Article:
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6 novembre 2020: 3 événements

  • Département Microbiologie

    Vendredi 6 novembre 09:30-10:30 - Olivier BORKOWSKI - Institut Pasteur, Paris

    Relationship between gene expression and host physiology in bacteria and yeast

    Résumé : My scientific interest, from my PhD to my current work, focuses on the relationship between cell physiology and gene expression. During my PhD, I worked on B. subtilis to understand the impact of growth rate on protein production using a system-oriented approach. Then, during my postdocs, I focused on the impact of protein production on the growth rate. I developed a method to predict the cost of heterologous protein production using cell-free systems (in vitro expression) and models of the translation process. In parallel, I used synthetic biology approaches to build :
    -  Genetic circuits sensing the changes in cell physiology in different growth phases to control protein production in E. coli using genetic logic gates
    -  Autonomous "feedback control" circuits to sense and reduce the weight of resource competition between the host and synthetic circuits
    I also coupled cell-free systems and active learning to maximize protein production and highlight the critical resources limiting gene expression in vitro. Today, I am working on active learning as a general tool to assist the design of genetic circuits in S. cerevisiae.
    I am currently developing a project to build a platform to easily express and study gene expression of difficult to grow/transform non-model organisms. Non-model organisms represent the vast majority of bacteria in nature and are poorly understood. On the contrary, it is now fast and easy to express gene by adding DNA in cell-free expression systems. The literature contains a collection of well-established protocols to obtain cell-free systems from multiple model bacteria.
    This project aims to use these cell-free systems and a library of plasmids to emulate the transcription machineries of “uncultivable” organisms. Such approach will be adaptable to a variety of new organisms as long as the genes involved in the transcription processes are well-annotated to build the suitable plasmids library. Eventually, with this platform, I should be able to express complete genomes to provide large transcriptome datasets and identify new genes, regulations and pathways but also to develop new genetic tools to manipulate these organisms.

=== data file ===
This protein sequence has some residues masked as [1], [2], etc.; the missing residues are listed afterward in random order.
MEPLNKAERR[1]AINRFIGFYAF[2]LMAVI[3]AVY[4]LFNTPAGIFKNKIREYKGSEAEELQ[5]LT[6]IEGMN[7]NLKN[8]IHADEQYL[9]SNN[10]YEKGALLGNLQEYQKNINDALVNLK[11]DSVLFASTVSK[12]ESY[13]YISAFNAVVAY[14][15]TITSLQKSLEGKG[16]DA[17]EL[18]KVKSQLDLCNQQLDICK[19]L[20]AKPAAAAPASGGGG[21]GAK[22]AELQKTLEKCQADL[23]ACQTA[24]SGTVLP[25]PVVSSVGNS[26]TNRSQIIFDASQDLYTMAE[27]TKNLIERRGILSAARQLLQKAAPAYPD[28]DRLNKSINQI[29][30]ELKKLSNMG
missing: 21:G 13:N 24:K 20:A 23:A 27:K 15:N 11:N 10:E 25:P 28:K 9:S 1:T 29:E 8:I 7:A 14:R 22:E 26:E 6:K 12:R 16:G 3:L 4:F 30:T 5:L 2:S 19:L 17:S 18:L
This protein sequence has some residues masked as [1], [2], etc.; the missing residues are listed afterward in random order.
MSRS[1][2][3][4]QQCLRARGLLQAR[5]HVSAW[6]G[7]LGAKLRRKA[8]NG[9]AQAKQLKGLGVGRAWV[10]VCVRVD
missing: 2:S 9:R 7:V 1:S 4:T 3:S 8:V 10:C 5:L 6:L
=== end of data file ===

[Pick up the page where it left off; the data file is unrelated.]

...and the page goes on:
Lieu : En visio

    En savoir plus : Département Microbiologie
  • Evènements I2BC

    Vendredi 6 novembre 11:00-12:30 - Mart Krupovic - Institut Pasteur, Paris

    Living on the edge : the secrets of archaeal viruses

    Résumé : Viruses of archaea represent one of the most enigmatic parts of the virosphere. Most of the characterized archaeal viruses infect extremophilic hosts and display remarkable diversity of virion morphotypes, many of which have never been observed among bacteriophages or viruses of eukaryotes. However, recent environmental studies have shown that archaeal viruses are widespread also in moderate soil and marine ecosystems, where they play an important ecological role by influencing the turnover of microbial communities, with a global impact on the carbon and nitrogen cycles. During the seminar, I will present the recent advances in our understanding of the genomic and morphological diversity of archaeal viruses and the mechanisms of virus-host interactions in Archaea. I will highlight some of the molecular adaptations underlying the stability of archaeal viruses in extremely hot acidic environments. Finally, I will examine the potential origins and evolution of archaeal viruses and discuss their place in the global virosphere.

    Lieu : Visio -

    Notes de dernières minutes : Ce séminaire est donné dans le cadre d’un enseignement de M2 hébergé par l’I2BC. Contact : Ombeline Rossier (

    En savoir plus : Evènements I2BC
  • Département Biochimie, Biophysique et Biologie Structurale

    Vendredi 6 novembre 11:00-12:00 - Valérie Biou - Laboratoire de Biologie Physico-Chimique des Protéines Membranaires, Institut de Biologie Physico-Chimique

    Energy supply of heme import in bacteria : Cryo-EM structures of two membrane complexes

    Résumé : Gram negative bacteria import iron from their host cells via a two-membrane spanning complex energised by a TonB-like complex in the inner membrane. We solved the structures of two partners of TonB from Serratia marcescens : ExbB pentamer and its complex with ExbD. The structures show the detailed location of the partners and exhibit differences with respect to the E. coli complex.

    Lieu : Amphithéatre de Neurospin, CEA Saclay -

    En savoir plus : Département Biochimie, Biophysique et Biologie Structurale